Supply chain finance in times of inflation

supply chain finance in times of inflation

Businesses face various struggles as a result of inflation reaching levels not seen in many decades, making good cash flow management in the supply chain more crucial than ever.

The high rate of inflation is currently affecting every country in the world, and this is the result of the ongoing trends and crises in the last couple of years. Many people were forced to stay at home as part of the global pandemic response starting in March 2020, which not only made consumers put off making purchases but also created significant logistical issues for companies all across the world.

After considerable economic stimulation and the relaxation of regulations, demand surged above supply, but bottlenecks persisted in the supply chains. Furthermore, the conflict in Ukraine has disrupted the market, resulting in additional shortages of food and fuel.

Additionally, the new conflict that’s been taking swing between Israel and Palestine is yet to become a serious affecter of the world economic flows.

All of these events and ongoing crises currently have the effect of a chain reaction and can be felt in every aspect of society.

Inflation is the natural emergence in these unpredictable times, and governments are doing their best in order to put this trend under control.

Central banks are reducing the money supply in the economy in order to control inflation and curb excessive economic growth. This policy known as contractionary monetary policy, aims to slow down economic activity by making it more expensive to borrow money and reducing the amount of money available for spending.

This process goes through several instruments.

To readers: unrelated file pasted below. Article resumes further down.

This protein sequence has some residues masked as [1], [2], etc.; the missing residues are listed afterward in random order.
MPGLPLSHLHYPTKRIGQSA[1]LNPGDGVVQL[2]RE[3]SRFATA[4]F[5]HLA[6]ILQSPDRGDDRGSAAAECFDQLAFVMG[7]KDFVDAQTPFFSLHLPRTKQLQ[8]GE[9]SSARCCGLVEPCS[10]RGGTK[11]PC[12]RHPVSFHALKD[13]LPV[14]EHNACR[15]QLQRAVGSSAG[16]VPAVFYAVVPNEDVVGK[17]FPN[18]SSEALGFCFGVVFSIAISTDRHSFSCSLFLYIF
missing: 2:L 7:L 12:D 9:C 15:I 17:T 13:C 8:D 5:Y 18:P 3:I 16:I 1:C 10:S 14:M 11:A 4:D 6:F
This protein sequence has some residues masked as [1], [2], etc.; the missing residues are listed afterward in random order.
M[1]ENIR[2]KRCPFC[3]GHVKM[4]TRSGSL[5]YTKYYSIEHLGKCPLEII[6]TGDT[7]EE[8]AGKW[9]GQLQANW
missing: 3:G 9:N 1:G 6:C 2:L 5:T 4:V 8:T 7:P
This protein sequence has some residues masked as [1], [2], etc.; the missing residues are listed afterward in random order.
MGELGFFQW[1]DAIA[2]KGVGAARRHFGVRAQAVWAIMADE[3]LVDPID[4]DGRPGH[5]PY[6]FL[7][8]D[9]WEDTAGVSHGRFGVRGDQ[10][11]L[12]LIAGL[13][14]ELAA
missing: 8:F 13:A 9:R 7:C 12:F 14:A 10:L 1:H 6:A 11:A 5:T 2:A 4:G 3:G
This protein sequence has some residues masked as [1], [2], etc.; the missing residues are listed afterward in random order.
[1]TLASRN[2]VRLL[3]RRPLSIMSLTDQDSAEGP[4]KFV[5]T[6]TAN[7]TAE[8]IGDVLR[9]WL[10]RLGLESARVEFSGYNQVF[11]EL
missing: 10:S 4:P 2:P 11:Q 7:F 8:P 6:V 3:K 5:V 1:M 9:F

Increasing interest rates

Central banks raise the benchmark interest rate, making borrowing more expensive for businesses and individuals. This discourages borrowing and spending, leading to lower investment and consumption.

Reducing the money supply

Central banks can sell government securities in the open market, decreasing the amount of money in circulation. By doing so, they reduce the reserves that banks have available for lending, which tightens credit conditions.

Raising reserve requirements

Central banks can increase the amount of reserves that banks are required to hold, limiting the amount of money banks can lend out.

All of these instruments are part of this policy and governments can use them when inflation hits all-time highs.

But the question is what is the end goal?

The simplest answer is: To rein inflation by reducing consumer spending and investment. However, it can also lead to higher unemployment rates as businesses cut back on hiring and investment due to the increased cost of borrowing. Moreover, inflation also poses a burden to the supply chain in every business ecosystem.

How supply chain finance can be of help amid crises and soaring inflation

Supply chain finance is a tool that gives a clearer head and more maneuvering space for businesses when it comes to financial matters. So, to put it simply it emerges as a formidable tool in navigating the complex terrain of inflation.

In fact, in times of economic inflationary pressures, businesses grapple with increased costs of production, fluctuating prices, and strained cash flows. Naturally, here lies the crucial role of supply chain finance—a strategic approach that fosters collaboration among stakeholders, optimises cash flow, mitigates risks, and enhances resilience within the supply chain ecosystem.

To put it in perspective, let’s conclude that one of the essential components of capital is how and in what capacity it is earned.

A company’s capital is a valuable tool because it can be used to fund the expansion of current projects, or even fund new ones, but also earn interest in some aspects of the operations.

Therefore, under the inflationary landscape, the cash received today might have a higher value than if it is received a few days later. Practically, a company might get a lot more purchasing power today than if that cash injection comes on a future date. Or, it might yield greater returns the sooner the company incorporates it into a working capital management plan.